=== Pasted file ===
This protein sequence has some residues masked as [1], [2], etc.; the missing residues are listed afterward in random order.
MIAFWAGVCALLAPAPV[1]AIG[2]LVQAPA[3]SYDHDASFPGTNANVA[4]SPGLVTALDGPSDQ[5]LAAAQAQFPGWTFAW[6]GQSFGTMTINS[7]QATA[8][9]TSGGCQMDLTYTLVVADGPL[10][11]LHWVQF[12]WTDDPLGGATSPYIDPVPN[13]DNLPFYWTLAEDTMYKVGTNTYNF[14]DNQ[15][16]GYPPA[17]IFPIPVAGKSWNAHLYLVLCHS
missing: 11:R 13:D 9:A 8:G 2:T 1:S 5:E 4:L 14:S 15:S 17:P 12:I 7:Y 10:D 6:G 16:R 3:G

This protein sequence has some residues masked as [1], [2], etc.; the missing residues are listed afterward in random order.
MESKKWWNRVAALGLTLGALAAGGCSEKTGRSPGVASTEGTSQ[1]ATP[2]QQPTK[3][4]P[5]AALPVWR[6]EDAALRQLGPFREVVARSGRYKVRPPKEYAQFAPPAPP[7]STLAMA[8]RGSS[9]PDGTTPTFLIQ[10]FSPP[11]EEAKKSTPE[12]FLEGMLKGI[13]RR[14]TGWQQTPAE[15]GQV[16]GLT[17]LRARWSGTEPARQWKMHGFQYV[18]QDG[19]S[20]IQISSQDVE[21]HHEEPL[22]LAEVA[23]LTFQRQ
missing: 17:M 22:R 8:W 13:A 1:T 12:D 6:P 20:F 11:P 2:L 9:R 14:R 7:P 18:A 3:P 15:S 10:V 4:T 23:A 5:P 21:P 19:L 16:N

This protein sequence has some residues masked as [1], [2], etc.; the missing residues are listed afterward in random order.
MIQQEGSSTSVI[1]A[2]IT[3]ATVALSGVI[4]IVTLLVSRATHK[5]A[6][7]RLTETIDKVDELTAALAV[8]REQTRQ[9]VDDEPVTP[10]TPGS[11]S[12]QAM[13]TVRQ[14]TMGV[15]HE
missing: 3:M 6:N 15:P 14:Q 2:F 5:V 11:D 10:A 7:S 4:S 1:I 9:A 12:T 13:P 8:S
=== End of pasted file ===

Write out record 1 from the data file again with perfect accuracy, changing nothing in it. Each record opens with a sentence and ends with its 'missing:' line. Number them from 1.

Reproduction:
This protein sequence has some residues masked as [1], [2], etc.; the missing residues are listed afterward in random order.
MIAFWAGVCALLAPAPV[1]AIG[2]LVQAPA[3]SYDHDASFPGTNANVA[4]SPGLVTALDGPSDQ[5]LAAAQAQFPGWTFAW[6]GQSFGTMTINS[7]QATA[8][9]TSGGCQMDLTYTLVVADGPL[10][11]LHWVQF[12]WTDDPLGGATSPYIDPVPN[13]DNLPFYWTLAEDTMYKVGTNTYNF[14]DNQ[15][16]GYPPA[17]IFPIPVAGKSWNAHLYLVLCHS
missing: 11:R 13:D 9:A 8:G 2:T 1:S 5:E 4:L 14:S 15:S 17:P 12:I 7:Y 10:D 6:G 16:R 3:G